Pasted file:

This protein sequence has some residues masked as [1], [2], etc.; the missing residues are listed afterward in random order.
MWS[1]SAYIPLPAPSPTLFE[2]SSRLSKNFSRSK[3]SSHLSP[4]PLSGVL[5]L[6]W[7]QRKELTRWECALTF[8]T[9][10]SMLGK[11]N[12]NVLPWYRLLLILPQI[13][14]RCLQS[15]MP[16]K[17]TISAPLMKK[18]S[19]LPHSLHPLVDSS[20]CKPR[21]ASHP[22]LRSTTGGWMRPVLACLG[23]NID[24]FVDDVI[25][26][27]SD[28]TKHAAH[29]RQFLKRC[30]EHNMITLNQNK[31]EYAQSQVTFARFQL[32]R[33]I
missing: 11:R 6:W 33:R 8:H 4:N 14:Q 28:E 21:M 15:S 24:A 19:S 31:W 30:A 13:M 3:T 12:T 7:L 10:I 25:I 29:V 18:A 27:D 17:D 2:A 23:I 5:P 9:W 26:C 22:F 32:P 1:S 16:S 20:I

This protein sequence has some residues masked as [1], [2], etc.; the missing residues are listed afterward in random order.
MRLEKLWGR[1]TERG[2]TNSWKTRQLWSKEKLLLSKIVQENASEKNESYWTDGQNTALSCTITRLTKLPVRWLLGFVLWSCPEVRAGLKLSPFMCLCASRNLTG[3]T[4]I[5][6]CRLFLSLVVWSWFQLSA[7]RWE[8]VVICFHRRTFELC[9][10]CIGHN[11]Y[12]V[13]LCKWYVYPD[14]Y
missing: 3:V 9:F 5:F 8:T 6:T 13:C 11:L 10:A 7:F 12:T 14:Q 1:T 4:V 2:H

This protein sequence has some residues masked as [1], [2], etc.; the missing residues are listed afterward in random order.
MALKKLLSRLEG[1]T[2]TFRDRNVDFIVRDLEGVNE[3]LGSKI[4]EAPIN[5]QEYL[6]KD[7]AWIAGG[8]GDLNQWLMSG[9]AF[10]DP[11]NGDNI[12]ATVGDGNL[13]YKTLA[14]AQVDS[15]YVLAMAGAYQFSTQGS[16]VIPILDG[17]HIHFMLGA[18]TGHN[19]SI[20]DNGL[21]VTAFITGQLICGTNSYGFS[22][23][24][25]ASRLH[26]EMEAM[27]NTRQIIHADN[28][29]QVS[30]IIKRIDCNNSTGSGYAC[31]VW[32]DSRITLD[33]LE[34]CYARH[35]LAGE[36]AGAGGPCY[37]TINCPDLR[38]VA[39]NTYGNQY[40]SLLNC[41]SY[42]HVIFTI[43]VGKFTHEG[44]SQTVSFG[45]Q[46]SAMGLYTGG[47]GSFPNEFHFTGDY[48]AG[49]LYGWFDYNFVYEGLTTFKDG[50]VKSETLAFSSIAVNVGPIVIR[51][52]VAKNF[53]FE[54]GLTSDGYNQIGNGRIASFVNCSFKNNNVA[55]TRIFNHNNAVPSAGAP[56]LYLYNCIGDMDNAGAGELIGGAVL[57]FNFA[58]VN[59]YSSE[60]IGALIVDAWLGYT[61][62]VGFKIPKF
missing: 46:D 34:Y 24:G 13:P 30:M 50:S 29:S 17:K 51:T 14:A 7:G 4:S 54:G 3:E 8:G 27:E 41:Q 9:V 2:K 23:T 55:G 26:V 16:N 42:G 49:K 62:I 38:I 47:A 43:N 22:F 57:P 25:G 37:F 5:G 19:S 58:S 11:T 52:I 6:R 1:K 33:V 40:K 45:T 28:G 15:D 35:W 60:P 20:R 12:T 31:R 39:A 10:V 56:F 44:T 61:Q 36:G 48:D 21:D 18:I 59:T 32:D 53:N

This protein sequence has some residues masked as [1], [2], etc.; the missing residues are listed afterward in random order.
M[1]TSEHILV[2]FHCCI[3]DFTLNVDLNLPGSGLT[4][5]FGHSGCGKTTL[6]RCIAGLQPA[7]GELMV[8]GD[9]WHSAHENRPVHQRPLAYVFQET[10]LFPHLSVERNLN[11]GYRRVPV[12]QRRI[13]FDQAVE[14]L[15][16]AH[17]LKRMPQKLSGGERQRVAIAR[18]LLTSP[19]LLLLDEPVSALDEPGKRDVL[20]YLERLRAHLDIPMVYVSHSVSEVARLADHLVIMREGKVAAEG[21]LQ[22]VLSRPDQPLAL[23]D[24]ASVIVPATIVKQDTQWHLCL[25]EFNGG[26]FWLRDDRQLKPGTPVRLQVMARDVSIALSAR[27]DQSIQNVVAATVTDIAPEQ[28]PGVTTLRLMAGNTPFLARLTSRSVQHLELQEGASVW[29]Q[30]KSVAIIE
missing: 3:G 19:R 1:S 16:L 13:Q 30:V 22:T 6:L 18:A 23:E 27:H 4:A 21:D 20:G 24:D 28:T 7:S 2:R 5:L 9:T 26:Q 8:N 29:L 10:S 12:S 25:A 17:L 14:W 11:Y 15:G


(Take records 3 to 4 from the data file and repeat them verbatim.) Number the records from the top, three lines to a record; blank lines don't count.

This protein sequence has some residues masked as [1], [2], etc.; the missing residues are listed afterward in random order.
MALKKLLSRLEG[1]T[2]TFRDRNVDFIVRDLEGVNE[3]LGSKI[4]EAPIN[5]QEYL[6]KD[7]AWIAGG[8]GDLNQWLMSG[9]AF[10]DP[11]NGDNI[12]ATVGDGNL[13]YKTLA[14]AQVDS[15]YVLAMAGAYQFSTQGS[16]VIPILDG[17]HIHFMLGA[18]TGHN[19]SI[20]DNGL[21]VTAFITGQLICGTNSYGFS[22][23][24][25]ASRLH[26]EMEAM[27]NTRQIIHADN[28][29]QVS[30]IIKRIDCNNSTGSGYAC[31]VW[32]DSRITLD[33]LE[34]CYARH[35]LAGE[36]AGAGGPCY[37]TINCPDLR[38]VA[39]NTYGNQY[40]SLLNC[41]SY[42]HVIFTI[43]VGKFTHEG[44]SQTVSFG[45]Q[46]SAMGLYTGG[47]GSFPNEFHFTGDY[48]AG[49]LYGWFDYNFVYEGLTTFKDG[50]VKSETLAFSSIAVNVGPIVIR[51][52]VAKNF[53]FE[54]GLTSDGYNQIGNGRIASFVNCSFKNNNVA[55]TRIFNHNNAVPSAGAP[56]LYLYNCIGDMDNAGAGELIGGAVL[57]FNFA[58]VN[59]YSSE[60]IGALIVDAWLGYT[61][62]VGFKIPKF
missing: 46:D 34:Y 24:G 13:P 30:M 50:S 29:S 17:K 51:T 14:A 7:G 4:S 54:G 3:E 8:G 27:E 41:Q 9:V 2:K 23:T 55:G 26:V 16:N 42:G 49:K 62:I 38:I 47:A 43:N 22:F 57:P 25:G 37:F 5:G 19:S 58:S 11:T 52:I 6:R 1:K 33:V 40:K 45:T 28:G 15:D 35:W 60:P 20:R 12:T 31:R 39:A 10:V 56:F 44:T 61:Q 36:G 48:D 21:D 18:I 59:T 32:D 53:N

This protein sequence has some residues masked as [1], [2], etc.; the missing residues are listed afterward in random order.
M[1]TSEHILV[2]FHCCI[3]DFTLNVDLNLPGSGLT[4][5]FGHSGCGKTTL[6]RCIAGLQPA[7]GELMV[8]GD[9]WHSAHENRPVHQRPLAYVFQET[10]LFPHLSVERNLN[11]GYRRVPV[12]QRRI[13]FDQAVE[14]L[15][16]AH[17]LKRMPQKLSGGERQRVAIAR[18]LLTSP[19]LLLLDEPVSALDEPGKRDVL[20]YLERLRAHLDIPMVYVSHSVSEVARLADHLVIMREGKVAAEG[21]LQ[22]VLSRPDQPLAL[23]D[24]ASVIVPATIVKQDTQWHLCL[25]EFNGG[26]FWLRDDRQLKPGTPVRLQVMARDVSIALSAR[27]DQSIQNVVAATVTDIAPEQ[28]PGVTTLRLMAGNTPFLARLTSRSVQHLELQEGASVW[29]Q[30]KSVAIIE
missing: 3:G 19:R 1:S 16:L 13:Q 30:V 22:T 6:L 18:A 23:E 27:H 4:A 21:D 20:G 24:D 28:T 7:S 2:R 5:L 9:T 26:Q 8:N 29:L 10:S 12:S 25:A 17:L 14:W 11:Y 15:G